(Editor's note: H&HN Daily Regular Contributor Emily Friedman is guest blogging today.)
AMSTERDAM—Last week, I had the privilege of speaking at the International Forum on Quality and Safety in Healthcare in Amsterdam, Netherlands, cosponsored by the Institute for Healthcare Improvement and the British Medical Journal (BMJ) Group. There were nearly 3,000 attendees from 86 countries; several thousand more watched via satellite.
Rein Willems, the retired president of Shell Netherlands, now a member of the Dutch Senate, in his keynote address spoke of "blame-free error reporting"—systems that allow or require reporting of all adverse events, without blame or penalty—and asked why health care systems are so reluctant to adopt this approach when it is used widely in other sectors. Americans might say that the reluctance is due to potential malpractice litigation, but it's a problem in health systems around the world, including those where lawsuits aren't much of an issue.
Two compelling sessions focused on disaster. Afghan physicians spoke of progress made despite years of Taliban oppression and war. Dr. Nadera Hayat Burhani, deputy minister of health, emphasized culture change: "We need to break learned helplessness on the part of [hospital] staff." She also reported that Afghanistan has gone from relatively few midwives to 2,000 (critically important in a country with the second highest maternal mortality rate in the world), and that 22,000 community health workers have been trained. The most moving moment came when Dr. Nasrine Oryakhail, director of Malalai Hospital in Kabul, marveled that ten years ago, she could not leave her home without permission, and now she was addressing an international audience.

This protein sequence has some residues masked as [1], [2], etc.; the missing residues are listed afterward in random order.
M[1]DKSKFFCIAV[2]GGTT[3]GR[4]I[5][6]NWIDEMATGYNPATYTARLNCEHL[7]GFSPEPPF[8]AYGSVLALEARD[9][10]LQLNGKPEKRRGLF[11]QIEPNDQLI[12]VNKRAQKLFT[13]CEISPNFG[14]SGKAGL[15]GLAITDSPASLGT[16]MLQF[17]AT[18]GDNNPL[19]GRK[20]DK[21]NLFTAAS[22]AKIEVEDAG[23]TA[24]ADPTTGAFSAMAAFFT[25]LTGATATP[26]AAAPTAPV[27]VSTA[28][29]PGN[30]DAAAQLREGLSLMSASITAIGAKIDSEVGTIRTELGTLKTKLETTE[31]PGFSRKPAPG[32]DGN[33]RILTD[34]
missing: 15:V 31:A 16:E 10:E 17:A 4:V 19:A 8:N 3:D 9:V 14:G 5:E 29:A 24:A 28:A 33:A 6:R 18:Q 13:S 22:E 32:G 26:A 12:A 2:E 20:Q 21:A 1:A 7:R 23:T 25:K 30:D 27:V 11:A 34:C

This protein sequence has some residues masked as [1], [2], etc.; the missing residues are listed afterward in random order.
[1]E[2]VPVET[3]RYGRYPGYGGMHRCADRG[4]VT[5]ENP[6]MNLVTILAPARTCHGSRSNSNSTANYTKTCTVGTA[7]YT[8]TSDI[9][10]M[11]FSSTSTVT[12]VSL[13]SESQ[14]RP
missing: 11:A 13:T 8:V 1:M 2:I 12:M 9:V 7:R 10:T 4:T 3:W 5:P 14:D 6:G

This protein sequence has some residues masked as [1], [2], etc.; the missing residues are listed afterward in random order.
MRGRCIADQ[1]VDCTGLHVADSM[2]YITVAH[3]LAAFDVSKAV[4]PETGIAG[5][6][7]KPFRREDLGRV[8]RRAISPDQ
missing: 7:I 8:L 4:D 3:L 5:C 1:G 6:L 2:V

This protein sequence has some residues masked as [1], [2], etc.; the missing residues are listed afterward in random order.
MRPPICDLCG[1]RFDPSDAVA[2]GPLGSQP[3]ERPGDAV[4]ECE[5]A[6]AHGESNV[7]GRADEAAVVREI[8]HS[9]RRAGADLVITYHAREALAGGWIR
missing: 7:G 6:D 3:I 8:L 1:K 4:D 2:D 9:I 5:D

A Skype broadcast of two physicians in Fukushima Prefecture, Japan—the center of earthquake, tsunami, and nuclear power plant damage—was riveting. Dr. Ryuki Kassai, a community physician and professor, and Professor Shigeatsu Hashimoto of Fukushima Medical University Hospital (FMUH) said that the hospital did not suffer structural damage, but its water and electric supplies are severely limited. Five hospitals were destroyed by the quake and tsunami; their patients were transferred to FMUH, as were patients from a hospital near the power plant. FMUH is screening transferred patients, local residents, and plant workers for radiation exposure. About 500 have been screened; 10 were decontaminated, and two nuclear plant workers who suffered burns from highly radioactive water were treated. FMUH also brought in an expert on radiation risk from the Nagasaki University School of Medicine to educate staff and counteract rumors.
Dr. Kassai and Dr. Hashimoto expressed their thanks for words of support and prayers from around the world, which, they said, encouraged them and their colleagues to persevere.
"Please think of us," Dr. Kassai said.
The BMJ has made the broadcast from Japan available on its web site.
Independent Health Policy and Ethics Analyst